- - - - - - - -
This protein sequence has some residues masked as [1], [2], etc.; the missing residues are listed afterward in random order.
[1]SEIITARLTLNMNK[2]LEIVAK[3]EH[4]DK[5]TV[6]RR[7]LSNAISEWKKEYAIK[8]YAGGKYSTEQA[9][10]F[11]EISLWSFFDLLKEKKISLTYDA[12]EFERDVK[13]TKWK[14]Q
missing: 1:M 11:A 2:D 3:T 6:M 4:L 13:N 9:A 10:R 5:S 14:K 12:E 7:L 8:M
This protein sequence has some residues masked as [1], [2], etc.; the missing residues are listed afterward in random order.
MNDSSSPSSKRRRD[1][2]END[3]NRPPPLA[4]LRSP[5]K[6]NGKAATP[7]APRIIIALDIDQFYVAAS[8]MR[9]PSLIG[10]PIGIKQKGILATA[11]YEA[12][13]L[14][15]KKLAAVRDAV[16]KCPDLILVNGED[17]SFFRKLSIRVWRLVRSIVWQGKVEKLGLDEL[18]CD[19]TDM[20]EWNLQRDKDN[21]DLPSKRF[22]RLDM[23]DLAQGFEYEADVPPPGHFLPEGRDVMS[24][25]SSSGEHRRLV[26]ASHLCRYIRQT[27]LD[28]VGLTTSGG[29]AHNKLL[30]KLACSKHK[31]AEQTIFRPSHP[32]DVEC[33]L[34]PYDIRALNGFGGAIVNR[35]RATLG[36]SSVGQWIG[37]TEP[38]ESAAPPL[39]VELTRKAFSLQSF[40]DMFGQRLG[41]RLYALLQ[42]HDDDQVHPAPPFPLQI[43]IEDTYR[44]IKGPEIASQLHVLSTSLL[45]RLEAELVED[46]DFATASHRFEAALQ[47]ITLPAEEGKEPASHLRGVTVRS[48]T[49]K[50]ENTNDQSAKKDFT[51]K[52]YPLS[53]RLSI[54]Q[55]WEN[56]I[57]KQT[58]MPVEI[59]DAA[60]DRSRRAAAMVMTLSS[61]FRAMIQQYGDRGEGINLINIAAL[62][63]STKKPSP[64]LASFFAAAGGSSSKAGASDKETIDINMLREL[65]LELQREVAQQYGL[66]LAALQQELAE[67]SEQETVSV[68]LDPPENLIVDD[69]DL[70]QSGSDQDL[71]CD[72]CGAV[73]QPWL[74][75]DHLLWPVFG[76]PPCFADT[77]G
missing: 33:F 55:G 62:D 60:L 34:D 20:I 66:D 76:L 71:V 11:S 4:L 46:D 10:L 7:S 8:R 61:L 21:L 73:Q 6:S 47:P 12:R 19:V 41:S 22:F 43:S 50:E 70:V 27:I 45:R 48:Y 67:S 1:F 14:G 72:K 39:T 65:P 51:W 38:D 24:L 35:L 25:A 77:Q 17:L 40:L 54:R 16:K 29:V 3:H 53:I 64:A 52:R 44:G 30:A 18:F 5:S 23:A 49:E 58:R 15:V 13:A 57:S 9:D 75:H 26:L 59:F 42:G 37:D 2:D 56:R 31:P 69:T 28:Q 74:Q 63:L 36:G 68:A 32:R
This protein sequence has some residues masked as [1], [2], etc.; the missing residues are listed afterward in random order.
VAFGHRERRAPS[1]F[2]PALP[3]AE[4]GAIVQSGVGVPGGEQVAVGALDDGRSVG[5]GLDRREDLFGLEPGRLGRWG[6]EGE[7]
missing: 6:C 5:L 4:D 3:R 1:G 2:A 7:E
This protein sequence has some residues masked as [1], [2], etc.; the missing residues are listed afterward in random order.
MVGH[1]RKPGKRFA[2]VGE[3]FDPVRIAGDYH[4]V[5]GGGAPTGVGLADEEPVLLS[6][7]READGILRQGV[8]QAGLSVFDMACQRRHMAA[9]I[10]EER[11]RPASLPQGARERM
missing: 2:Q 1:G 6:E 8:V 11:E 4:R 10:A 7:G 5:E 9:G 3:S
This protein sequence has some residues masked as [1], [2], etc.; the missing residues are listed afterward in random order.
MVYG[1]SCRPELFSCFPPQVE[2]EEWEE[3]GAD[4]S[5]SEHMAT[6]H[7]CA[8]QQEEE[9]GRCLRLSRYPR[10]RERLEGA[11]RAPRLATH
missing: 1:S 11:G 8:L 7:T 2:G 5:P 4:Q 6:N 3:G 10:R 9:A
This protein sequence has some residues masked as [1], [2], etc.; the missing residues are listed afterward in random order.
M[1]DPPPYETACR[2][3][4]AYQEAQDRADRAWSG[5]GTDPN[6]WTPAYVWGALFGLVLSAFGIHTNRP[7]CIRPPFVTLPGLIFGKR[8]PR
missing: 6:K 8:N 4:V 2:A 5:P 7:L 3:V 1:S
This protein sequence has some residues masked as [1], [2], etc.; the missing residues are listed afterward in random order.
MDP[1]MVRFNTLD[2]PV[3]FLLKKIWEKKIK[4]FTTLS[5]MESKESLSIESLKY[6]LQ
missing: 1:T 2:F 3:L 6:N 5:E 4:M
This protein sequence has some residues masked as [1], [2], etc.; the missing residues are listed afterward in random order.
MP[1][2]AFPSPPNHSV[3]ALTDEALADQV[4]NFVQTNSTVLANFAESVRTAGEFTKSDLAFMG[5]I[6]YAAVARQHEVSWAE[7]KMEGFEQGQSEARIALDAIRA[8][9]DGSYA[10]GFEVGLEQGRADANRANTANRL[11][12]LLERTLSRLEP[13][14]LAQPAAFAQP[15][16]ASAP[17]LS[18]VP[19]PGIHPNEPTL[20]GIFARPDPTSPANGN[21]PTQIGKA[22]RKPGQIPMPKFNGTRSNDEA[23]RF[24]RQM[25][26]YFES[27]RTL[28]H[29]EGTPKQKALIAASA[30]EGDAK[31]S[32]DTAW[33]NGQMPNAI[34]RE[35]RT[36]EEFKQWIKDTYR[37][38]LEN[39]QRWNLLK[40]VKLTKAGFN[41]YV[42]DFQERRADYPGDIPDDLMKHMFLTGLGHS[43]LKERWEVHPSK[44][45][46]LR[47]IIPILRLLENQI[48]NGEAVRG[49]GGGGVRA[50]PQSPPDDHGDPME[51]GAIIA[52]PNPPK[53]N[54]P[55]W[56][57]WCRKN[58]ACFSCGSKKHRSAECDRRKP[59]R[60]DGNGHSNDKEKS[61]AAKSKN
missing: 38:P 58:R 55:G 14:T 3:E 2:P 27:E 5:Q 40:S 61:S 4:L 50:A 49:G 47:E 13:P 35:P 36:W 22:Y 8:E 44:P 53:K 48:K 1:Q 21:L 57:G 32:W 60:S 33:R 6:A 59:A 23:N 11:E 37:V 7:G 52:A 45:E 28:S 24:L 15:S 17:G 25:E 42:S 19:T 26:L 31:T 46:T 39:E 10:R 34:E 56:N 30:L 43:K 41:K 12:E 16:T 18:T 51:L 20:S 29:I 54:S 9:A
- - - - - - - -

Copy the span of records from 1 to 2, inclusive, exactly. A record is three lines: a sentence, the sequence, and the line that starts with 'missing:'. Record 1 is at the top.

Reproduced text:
This protein sequence has some residues masked as [1], [2], etc.; the missing residues are listed afterward in random order.
[1]SEIITARLTLNMNK[2]LEIVAK[3]EH[4]DK[5]TV[6]RR[7]LSNAISEWKKEYAIK[8]YAGGKYSTEQA[9][10]F[11]EISLWSFFDLLKEKKISLTYDA[12]EFERDVK[13]TKWK[14]Q
missing: 1:M 11:A 2:D 3:T 6:M 4:L 13:N 9:A 10:R 5:S 14:K 12:E 7:L 8:M
This protein sequence has some residues masked as [1], [2], etc.; the missing residues are listed afterward in random order.
MNDSSSPSSKRRRD[1][2]END[3]NRPPPLA[4]LRSP[5]K[6]NGKAATP[7]APRIIIALDIDQFYVAAS[8]MR[9]PSLIG[10]PIGIKQKGILATA[11]YEA[12][13]L[14][15]KKLAAVRDAV[16]KCPDLILVNGED[17]SFFRKLSIRVWRLVRSIVWQGKVEKLGLDEL[18]CD[19]TDM[20]EWNLQRDKDN[21]DLPSKRF[22]RLDM[23]DLAQGFEYEADVPPPGHFLPEGRDVMS[24][25]SSSGEHRRLV[26]ASHLCRYIRQT[27]LD[28]VGLTTSGG[29]AHNKLL[30]KLACSKHK[31]AEQTIFRPSHP[32]DVEC[33]L[34]PYDIRALNGFGGAIVNR[35]RATLG[36]SSVGQWIG[37]TEP[38]ESAAPPL[39]VELTRKAFSLQSF[40]DMFGQRLG[41]RLYALLQ[42]HDDDQVHPAPPFPLQI[43]IEDTYR[44]IKGPEIASQLHVLSTSLL[45]RLEAELVED[46]DFATASHRFEAALQ[47]ITLPAEEGKEPASHLRGVTVRS[48]T[49]K[50]ENTNDQSAKKDFT[51]K[52]YPLS[53]RLSI[54]Q[55]WEN[56]I[57]KQT[58]MPVEI[59]DAA[60]DRSRRAAAMVMTLSS[61]FRAMIQQYGDRGEGINLINIAAL[62][63]STKKPSP[64]LASFFAAAGGSSSKAGASDKETIDINMLREL[65]LELQREVAQQYGL[66]LAALQQELAE[67]SEQETVSV[68]LDPPENLIVDD[69]DL[70]QSGSDQDL[71]CD[72]CGAV[73]QPWL[74][75]DHLLWPVFG[76]PPCFADT[77]G
missing: 33:F 55:G 62:D 60:L 34:D 20:I 66:D 76:L 71:V 11:S 4:L 46:D 10:L 7:S 8:R 61:L 21:L 73:Q 6:S 47:P 12:R 19:V 41:S 22:F 43:S 50:E 70:V 27:I 45:R 48:Y 67:S 1:F 14:G 72:K 39:T 65:P 51:W 38:D 24:L 35:L 25:A 77:Q 17:L 40:L 54:R 16:K 29:V 3:H 53:I 64:A 52:R 44:G 30:A 18:F 5:S 23:A 49:E 58:R 15:V 13:A 57:S 9:D 75:H 26:L 59:F 42:G 37:D 2:D 56:R 31:P 69:T 28:Q 74:Q 63:L 36:G 68:A 32:R